By Haxorjoe (Own work) [CC BY-SA 3.0 ( or GFDL (], via Wikimedia Commons

On Tuesday, a jury found the New York Times “not liable” in a defamation suit brought by former Alaska Governor Sarah Palin after a Bill Clinton-appointed judge tossed the case while jurors were still deliberating on Monday.

The Hill reports:

The jury’s decision Tuesday, which was unanimous, came a day after the judge in the case indicated he would dismiss the lawsuit against the newspaper, saying Palin’s attorneys produced a lack of evidence to suggest the news organization acted recklessly or knowingly published false material about her.

“I think this [was] an example of very unfortunate editorializing on the part of The Times,” U.S. District Court Judge Jed Rakoff said in court on Monday. “The law here sets a very high standard [for actual malice]. The court finds that that standard has not been met.”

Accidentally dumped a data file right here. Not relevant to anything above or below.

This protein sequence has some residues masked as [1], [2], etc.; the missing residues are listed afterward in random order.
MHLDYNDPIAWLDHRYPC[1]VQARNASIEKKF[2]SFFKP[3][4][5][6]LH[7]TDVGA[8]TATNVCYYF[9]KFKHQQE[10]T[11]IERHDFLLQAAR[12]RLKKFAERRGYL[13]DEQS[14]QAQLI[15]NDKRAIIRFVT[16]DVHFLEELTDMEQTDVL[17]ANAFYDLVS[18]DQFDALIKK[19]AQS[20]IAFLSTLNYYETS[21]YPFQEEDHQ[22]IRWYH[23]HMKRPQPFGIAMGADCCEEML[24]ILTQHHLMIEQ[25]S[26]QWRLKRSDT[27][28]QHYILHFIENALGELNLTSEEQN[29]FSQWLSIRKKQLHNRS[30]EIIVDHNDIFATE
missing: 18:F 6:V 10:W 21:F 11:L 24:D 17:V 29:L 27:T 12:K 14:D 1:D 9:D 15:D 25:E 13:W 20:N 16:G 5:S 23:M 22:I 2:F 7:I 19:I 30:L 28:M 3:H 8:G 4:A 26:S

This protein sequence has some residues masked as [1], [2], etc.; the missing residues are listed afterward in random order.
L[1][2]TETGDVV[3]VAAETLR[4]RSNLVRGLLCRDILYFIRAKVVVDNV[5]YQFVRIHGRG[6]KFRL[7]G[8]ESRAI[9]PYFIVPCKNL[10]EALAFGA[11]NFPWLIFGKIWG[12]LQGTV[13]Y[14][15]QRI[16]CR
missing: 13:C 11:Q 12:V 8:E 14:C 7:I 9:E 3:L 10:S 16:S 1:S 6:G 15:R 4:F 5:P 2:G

Palin’s lawyers argued during the trial that The Times and James Bennet, then the editorial page editor at the newspaper, acted with “actual malice” against the former governor when they published an editorial linking her to the deadly 2011 shooting in an Arizona parking lot of then-Rep. Gabrielle Giffords (D-Ariz.).

“The New York Times welcomes today’s decision,” a spokesperson for the newspaper said after Rakoff indicated he would move to dismiss the case as the jury was still deliberating. “It is a reaffirmation of a fundamental tenet of American law: public figures should not be permitted to use libel suits to punish or intimidate news organizations that make, acknowledge and swiftly correct unintentional errors.”

Palin plans to appeal the case.

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